Steven Keith Platt is Director and Research Fellow at the Platt Retail Institute (PRI). He is an Adjunct Professor at Northwestern University and serves as the Research Director at the Retail Analytics Council, an initiative between the Medill School, Integrated Marketing Communications Department, Northwestern University and PRI.
He is also the Co-Founder & Chief Development Officer of RetailPredict.ai, a company focused on enabling sustainable revenue and profit improvement by providing AI-powered prediction models that are seamless to implement and can be deployed rapidly
What initially attracted you to Retail AI?
I have been working in retail analytics for over 25 years. The industry always had lots of data, but the analytics being applied to learn from this vast trove of information to operationalize the business was lacking. The ability to manage big data was the first major change and then as AI became more mainstream around five years ago, it was a natural progression to move to more advance computational methods.
Could you share the genesis story behind RetailPredict.ai?
RetailPredict.ai was an outcome of my lab work at Northwestern University, where I teach a retail AI course. Each quarter we work with a retailer to solve a business problem by applying AI solutions. Those use cases proved that there is an existing demand to solve those problems and that we can do this by applying AI. So, in the lab we run POCs; at RetailPredict.ai we take those findings, industrialize the models and put them into commercial production.
Why did you choose to focus on Retail AI?
Various reasons including:
Lots of data. Lots of addressable issues. Once you get past the majors (i.e., Walmart, Target, the Home Depots), many retailers with under $10B in sales do not have the resources to develop solutions in-house and are challenged to find the talent to help. So, we see lots of opportunities to help.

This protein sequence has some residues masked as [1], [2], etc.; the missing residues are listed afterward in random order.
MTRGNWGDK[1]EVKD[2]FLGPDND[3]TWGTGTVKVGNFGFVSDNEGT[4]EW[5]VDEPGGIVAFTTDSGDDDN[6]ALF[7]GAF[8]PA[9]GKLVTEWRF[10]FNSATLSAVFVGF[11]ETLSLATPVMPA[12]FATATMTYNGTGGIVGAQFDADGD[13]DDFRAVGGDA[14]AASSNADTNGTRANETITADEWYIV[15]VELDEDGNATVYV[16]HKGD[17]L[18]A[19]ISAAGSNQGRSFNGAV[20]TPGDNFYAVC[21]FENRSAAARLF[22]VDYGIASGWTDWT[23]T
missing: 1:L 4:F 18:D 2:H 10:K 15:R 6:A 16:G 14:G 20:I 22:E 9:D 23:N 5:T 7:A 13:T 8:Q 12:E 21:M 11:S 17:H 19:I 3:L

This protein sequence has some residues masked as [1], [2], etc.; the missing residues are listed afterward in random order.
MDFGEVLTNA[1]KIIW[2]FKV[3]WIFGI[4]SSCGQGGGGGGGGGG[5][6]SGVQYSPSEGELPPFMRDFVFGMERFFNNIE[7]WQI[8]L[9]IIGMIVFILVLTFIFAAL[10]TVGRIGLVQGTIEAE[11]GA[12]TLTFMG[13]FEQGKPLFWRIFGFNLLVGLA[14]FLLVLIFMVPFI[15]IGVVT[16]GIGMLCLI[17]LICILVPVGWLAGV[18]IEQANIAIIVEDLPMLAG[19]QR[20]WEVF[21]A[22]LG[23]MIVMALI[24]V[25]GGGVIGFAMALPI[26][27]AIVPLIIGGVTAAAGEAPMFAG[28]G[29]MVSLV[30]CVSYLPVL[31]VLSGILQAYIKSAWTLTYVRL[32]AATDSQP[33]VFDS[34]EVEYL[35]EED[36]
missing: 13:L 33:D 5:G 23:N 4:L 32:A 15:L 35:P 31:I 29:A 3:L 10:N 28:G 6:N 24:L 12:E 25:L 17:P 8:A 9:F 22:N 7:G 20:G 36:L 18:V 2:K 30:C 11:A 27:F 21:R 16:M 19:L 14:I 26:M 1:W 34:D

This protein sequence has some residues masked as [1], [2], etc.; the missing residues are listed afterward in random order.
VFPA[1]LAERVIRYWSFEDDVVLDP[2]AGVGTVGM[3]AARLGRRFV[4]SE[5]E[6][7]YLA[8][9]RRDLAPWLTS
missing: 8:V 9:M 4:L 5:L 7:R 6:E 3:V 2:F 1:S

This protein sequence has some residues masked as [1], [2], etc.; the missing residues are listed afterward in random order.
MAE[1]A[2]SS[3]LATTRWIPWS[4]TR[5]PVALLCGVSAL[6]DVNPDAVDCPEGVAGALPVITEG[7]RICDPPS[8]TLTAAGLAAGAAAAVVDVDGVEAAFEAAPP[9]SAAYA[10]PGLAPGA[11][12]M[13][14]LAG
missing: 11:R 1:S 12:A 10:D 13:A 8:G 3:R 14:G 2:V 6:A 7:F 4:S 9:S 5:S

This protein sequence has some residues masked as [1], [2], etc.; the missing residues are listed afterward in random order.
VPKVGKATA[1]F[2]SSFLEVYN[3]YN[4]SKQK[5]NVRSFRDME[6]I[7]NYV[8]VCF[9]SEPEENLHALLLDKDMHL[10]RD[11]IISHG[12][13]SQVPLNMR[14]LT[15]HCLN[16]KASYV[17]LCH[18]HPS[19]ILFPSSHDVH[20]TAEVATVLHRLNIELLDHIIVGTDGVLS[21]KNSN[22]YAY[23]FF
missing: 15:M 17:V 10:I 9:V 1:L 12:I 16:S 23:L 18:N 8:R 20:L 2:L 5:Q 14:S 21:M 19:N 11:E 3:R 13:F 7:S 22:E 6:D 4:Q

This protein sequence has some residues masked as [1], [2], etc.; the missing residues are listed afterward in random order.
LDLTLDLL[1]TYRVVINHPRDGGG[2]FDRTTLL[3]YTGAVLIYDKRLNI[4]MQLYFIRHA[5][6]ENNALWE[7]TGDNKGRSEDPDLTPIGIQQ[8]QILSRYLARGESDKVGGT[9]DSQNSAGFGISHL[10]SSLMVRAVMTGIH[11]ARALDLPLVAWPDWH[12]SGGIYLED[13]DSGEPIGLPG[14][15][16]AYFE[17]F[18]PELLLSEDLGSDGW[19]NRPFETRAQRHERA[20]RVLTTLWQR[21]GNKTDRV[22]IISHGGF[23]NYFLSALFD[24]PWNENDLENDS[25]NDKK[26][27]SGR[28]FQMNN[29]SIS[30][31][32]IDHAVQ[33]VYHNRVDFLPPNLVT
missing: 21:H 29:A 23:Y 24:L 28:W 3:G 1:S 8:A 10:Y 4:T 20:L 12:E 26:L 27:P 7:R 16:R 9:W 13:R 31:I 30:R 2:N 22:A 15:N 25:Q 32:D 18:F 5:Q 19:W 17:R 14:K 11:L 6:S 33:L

How can companies best leverage AI in a retail environment?
Success requires adoption/embracing at the leadership level. AI can require new ways for companies to accomplish things, and cultural impediments to change can present challenges. So, a roadmap is required. Also, an understanding of what it can and cannot do. Finally, a focus on short-term wins to establish credibility, rather than a boil-the-ocean approach, is helpful.
What type of productivity improvements have been seen from the implementation of AI in retail?
The range of solutions is pretty unlimited. From online order estimates to supply chain, the range of use cases to solve is vast. At RetailPredict.ai, our initial focus is around labor optimization (predicting store traffic for up to five weeks in advance) to better match labor with customers. For example, reduce staff when fewer customers are anticipated, perhaps add more when customer traffic is expected to increase conversion. As well, our hourly predictions enable store managers to better task manage (i.e., we expect a rush at this time, so let us have some extra folks at the checkout). Our other product predicts product demand to reduce out-of-stocks, eliminate excess investment in slow-moving products, test demand for new products, and manage markdowns around expected demand and price elasticity.
Is there anything else that you would like to share about RetailPredict.ai?
Our approach is unique in the market. Very inexpensive, easy to onboard use case-specific models that do not require extensive integration and can be launched quickly. We couple this with user-friendly dashboards for easy data interpretation. Alerts can be programmed to inform managers about changing conditions. Finally, confidence in the models is important, so we incorporate a variety of performance metrics.
Thank you for the interview, readers who wish to learn more should visit RetailPredict.ai.